I think your broker is giving you good advice (about departure timing). As just one example, good friends left RI in a sistership to WHOOSH (33'' waterline, powerful engine) and worked hard to get south. They did hit the Annapolis Show, as do many boats going South, but it was slow going (fronts start showing up regularly in September, just when you''re doing some longer runs in a new to you boat) and they didn''t enjoy it much. By the time they made it to the FL border, they were disgusted and had Racoon Tans: cheeks and chin tanned, eye sockets and everything else Albino White. The problem is two fold: first, you''re doing this to have fun, which means stopping to smell the roses regularly. OTOH a good day of weather will motivate you to move the boat, while a bad day will make going ashore a hassle. And then there''s the autumnal weather and sky: each day is shorter (meaning less time to move the boat, forcing you into the ends of the day when its colder), you would want very good cockpit protection to be comfy. Frontal systems increase in number & then severity, which means more hard wind, and cold/wet going. Going offshore is harder going South than North, and with a new boat you''d be more likely to stay inside, anyway. None of this says it can''t be done, and in mild falls-early winters, boats don''t have too hard a time...but they don''t see a lot either, as they work hard to stay ahead of the frost belt. I hope NONE of this discourages you from making the trip, it''s a joy and a special chance to reconnect with America''s roots and what makes her (still) the wonderful country she is. But better you think about the circumstances going in...

Finally, there''s the issue Jeff mentioned re: prepping the boat. You can''t really expect to do more than insure the basic systems are in place, key spares are aboard, you have the right tools and consumables, the navigation is locked up tight, and everything works (it won''t) with time to adjust/repair/replace/amend. This takes time, which is time away from becoming familiar with the boat, thinking about how you might want to modify things, etc. You might consider asking the owner for a day on the water right now, as the sales process unfolds, to see what you think about the boat''s current condition and exercise every piece of gear. Explain this is in her/his interest as it might speed up the sale. If it seems to you that there''s a significant gap between time needed and time remaining, it will free you up to move methodically thru the sale (e.g. when negotiating niggly survey issues).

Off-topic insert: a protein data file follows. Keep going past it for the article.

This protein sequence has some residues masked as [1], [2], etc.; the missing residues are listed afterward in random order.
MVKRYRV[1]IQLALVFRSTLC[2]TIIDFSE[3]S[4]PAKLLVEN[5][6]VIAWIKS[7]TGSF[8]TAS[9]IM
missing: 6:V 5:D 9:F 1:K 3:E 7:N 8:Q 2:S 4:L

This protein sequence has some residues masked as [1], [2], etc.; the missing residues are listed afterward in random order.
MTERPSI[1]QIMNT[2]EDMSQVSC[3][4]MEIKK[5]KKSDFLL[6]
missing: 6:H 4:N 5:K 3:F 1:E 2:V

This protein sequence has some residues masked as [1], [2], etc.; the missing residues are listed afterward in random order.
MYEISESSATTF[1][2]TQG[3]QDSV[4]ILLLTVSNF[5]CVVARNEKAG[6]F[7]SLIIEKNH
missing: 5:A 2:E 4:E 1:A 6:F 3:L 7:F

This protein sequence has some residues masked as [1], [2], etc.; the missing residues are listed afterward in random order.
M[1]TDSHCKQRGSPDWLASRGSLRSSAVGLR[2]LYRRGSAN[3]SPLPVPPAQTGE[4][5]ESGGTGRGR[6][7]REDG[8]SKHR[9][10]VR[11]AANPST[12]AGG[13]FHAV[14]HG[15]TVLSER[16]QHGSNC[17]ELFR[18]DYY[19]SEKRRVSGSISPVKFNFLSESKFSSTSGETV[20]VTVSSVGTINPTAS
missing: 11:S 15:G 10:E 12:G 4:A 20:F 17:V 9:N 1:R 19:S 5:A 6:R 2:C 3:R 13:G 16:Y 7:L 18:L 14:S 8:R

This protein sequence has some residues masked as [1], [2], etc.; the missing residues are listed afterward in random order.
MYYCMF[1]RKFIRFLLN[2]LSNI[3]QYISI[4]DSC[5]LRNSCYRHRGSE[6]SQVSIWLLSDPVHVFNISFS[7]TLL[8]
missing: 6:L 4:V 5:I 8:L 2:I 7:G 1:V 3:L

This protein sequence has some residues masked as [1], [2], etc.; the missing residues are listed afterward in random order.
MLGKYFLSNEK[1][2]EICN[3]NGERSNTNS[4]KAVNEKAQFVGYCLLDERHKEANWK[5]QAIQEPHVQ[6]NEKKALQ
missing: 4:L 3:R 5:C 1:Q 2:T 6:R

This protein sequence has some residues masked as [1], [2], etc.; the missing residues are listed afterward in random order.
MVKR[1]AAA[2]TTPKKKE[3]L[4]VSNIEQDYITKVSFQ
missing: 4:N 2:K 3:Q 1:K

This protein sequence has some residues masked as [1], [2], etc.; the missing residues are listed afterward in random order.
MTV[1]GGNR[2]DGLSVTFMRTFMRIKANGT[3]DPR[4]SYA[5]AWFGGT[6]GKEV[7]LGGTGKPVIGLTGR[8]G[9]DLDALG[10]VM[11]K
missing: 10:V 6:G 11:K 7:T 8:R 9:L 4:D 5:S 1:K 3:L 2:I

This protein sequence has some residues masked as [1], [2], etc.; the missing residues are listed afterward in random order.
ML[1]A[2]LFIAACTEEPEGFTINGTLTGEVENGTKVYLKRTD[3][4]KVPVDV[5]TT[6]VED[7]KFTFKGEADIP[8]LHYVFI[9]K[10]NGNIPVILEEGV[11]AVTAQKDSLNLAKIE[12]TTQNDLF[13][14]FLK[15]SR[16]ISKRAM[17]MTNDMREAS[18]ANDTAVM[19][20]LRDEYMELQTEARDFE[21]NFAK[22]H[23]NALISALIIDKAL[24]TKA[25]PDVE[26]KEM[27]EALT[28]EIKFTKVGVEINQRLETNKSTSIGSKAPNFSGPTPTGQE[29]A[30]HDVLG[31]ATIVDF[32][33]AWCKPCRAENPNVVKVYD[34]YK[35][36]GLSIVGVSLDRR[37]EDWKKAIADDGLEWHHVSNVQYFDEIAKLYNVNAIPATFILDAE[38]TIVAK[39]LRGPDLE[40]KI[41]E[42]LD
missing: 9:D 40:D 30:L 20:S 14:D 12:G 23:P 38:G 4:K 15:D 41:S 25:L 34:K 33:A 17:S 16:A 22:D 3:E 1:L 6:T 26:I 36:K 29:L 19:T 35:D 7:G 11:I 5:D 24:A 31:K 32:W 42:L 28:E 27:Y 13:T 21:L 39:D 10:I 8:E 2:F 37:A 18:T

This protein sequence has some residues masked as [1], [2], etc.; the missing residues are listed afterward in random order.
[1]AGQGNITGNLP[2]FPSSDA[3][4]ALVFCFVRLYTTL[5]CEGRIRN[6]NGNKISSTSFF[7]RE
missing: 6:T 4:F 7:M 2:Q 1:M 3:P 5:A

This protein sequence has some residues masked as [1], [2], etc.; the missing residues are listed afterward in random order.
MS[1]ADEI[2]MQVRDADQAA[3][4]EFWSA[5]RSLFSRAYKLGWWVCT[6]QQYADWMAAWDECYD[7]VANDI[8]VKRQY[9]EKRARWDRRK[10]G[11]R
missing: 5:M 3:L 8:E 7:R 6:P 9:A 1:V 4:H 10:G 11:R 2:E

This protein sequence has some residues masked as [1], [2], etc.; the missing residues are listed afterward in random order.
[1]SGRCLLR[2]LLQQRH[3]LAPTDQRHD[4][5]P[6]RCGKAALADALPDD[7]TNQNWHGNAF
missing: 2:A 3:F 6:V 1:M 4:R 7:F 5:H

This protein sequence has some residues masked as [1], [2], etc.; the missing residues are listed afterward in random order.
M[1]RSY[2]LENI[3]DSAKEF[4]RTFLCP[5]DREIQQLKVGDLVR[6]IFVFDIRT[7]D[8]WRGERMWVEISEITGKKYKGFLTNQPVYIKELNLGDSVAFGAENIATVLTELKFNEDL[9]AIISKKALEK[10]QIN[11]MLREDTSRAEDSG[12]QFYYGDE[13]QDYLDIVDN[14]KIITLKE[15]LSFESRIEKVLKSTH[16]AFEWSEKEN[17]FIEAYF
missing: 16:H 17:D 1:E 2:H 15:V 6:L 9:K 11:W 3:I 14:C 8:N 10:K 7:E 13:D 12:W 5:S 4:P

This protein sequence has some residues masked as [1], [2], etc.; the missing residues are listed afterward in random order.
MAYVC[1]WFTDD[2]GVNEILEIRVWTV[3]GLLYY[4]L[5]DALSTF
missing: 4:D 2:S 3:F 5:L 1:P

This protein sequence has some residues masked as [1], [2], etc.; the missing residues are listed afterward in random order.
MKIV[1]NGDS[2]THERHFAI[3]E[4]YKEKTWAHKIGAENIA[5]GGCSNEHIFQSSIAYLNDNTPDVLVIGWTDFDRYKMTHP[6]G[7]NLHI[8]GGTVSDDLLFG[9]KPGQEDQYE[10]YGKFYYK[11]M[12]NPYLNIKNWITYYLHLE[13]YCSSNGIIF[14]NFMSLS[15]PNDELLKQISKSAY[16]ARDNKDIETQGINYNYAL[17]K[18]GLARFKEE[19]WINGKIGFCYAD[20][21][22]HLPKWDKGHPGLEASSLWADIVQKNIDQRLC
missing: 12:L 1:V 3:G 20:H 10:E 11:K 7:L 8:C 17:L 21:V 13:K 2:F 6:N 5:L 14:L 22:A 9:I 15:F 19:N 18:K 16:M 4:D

Folks we spent time with who''d left your neck of the woods, come south in their T33 (same hull/underbody/engine) and were again headed north mentioned to us that it was a slow boat when motoring into a chop or without a sail up. 40NM-day is not a bad estimate and that would be a full workday at 5 kts...not counting bridges, adverse tidal currents in the Carolinas, etc.

Good luck and I hope it comes together for you.

Jack
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post #8 of 17 Old 08-04-2004
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Tartan 34-2

Masses of cruising sailboats arrive in South Florida during the Dec-Jan period. Larger boats "ride" northers down from St. Simons to Canaveral...that''s done well west of the gulfstream. Then it''s an easy shot outside to Ft.Pierce. After Ft. Pierce it can be day hops outside (and against the edge of the stream)or the ICW with lots of bridges down to Miami. You can make Miami in 4 winter days from Canaveral if taking the ICW all the way.
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post #9 of 17 Old 09-10-2004
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Tartan 34-2

Hello,

Have you had any luck finding that t34? We''re looking for the same boat. Would like to learn more.

Thanks,

Michael
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post #10 of 17 Old 09-10-2004
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Tartan 34-2

Hello,

Have you had any luck finding that t34? We''re looking for the same boat. Would like to learn more.

Thanks,

Michael